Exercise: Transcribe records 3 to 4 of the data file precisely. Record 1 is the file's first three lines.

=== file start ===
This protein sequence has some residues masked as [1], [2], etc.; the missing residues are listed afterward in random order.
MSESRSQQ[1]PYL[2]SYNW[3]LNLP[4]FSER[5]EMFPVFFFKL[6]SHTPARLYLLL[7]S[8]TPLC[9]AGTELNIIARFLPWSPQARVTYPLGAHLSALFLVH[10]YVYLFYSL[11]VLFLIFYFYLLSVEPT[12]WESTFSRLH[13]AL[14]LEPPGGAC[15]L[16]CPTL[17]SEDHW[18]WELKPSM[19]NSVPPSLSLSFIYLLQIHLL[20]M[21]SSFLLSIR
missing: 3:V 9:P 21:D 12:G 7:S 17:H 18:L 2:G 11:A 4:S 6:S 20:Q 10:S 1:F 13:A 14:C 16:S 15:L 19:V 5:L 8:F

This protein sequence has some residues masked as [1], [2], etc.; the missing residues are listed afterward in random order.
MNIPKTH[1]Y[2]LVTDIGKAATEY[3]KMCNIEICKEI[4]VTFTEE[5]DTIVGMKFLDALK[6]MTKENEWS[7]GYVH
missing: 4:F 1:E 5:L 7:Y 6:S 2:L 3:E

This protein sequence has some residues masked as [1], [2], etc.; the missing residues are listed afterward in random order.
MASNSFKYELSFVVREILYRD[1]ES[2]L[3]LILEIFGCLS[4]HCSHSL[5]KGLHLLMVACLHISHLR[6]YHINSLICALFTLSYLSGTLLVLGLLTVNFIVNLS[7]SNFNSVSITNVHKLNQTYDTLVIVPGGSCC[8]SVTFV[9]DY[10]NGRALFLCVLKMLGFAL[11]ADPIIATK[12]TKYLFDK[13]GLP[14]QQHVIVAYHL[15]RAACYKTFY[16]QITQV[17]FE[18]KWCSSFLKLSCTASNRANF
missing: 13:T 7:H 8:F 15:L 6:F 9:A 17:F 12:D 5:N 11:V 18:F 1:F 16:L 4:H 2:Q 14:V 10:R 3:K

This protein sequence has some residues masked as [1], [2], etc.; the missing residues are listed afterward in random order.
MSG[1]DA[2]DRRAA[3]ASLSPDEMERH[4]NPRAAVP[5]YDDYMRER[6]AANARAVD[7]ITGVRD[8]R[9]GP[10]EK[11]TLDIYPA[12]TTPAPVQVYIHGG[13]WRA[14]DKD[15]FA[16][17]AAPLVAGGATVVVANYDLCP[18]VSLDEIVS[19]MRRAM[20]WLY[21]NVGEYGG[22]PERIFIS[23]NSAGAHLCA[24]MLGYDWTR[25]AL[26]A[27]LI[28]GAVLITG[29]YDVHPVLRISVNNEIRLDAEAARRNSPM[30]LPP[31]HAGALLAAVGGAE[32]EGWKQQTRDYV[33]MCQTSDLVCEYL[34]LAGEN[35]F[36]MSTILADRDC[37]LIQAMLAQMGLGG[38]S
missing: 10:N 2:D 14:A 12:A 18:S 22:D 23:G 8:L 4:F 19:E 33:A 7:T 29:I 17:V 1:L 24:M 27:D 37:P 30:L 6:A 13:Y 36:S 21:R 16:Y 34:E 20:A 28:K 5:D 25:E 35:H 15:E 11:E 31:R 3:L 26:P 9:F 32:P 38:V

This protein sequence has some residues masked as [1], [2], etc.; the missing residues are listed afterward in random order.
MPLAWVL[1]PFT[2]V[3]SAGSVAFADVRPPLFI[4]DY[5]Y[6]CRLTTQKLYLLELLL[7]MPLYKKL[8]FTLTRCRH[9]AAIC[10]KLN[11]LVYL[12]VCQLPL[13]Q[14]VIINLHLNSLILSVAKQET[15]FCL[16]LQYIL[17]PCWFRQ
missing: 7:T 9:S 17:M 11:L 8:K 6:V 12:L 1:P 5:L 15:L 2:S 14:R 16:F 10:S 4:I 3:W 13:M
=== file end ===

This protein sequence has some residues masked as [1], [2], etc.; the missing residues are listed afterward in random order.
MASNSFKYELSFVVREILYRD[1]ES[2]L[3]LILEIFGCLS[4]HCSHSL[5]KGLHLLMVACLHISHLR[6]YHINSLICALFTLSYLSGTLLVLGLLTVNFIVNLS[7]SNFNSVSITNVHKLNQTYDTLVIVPGGSCC[8]SVTFV[9]DY[10]NGRALFLCVLKMLGFAL[11]ADPIIATK[12]TKYLFDK[13]GLP[14]QQHVIVAYHL[15]RAACYKTFY[16]QITQV[17]FE[18]KWCSSFLKLSCTASNRANF
missing: 13:T 7:H 8:F 15:L 6:F 9:A 17:F 12:D 5:N 11:V 18:F 1:F 16:L 4:H 2:Q 14:V 10:R 3:K

This protein sequence has some residues masked as [1], [2], etc.; the missing residues are listed afterward in random order.
MSG[1]DA[2]DRRAA[3]ASLSPDEMERH[4]NPRAAVP[5]YDDYMRER[6]AANARAVD[7]ITGVRD[8]R[9]GP[10]EK[11]TLDIYPA[12]TTPAPVQVYIHGG[13]WRA[14]DKD[15]FA[16][17]AAPLVAGGATVVVANYDLCP[18]VSLDEIVS[19]MRRAM[20]WLY[21]NVGEYGG[22]PERIFIS[23]NSAGAHLCA[24]MLGYDWTR[25]AL[26]A[27]LI[28]GAVLITG[29]YDVHPVLRISVNNEIRLDAEAARRNSPM[30]LPP[31]HAGALLAAVGGAE[32]EGWKQQTRDYV[33]MCQTSDLVCEYL[34]LAGEN[35]F[36]MSTILADRDC[37]LIQAMLAQMGLGG[38]S
missing: 10:N 2:D 14:A 12:A 18:S 22:D 23:G 8:L 4:F 19:E 33:A 7:T 29:I 17:V 1:L 24:M 27:D 37:P 30:L 6:A 13:Y 36:S 21:R 16:Y 34:E 20:A 28:K 5:D 25:E 35:H 15:E 11:E 31:R 3:L 26:P 9:F 32:P 38:V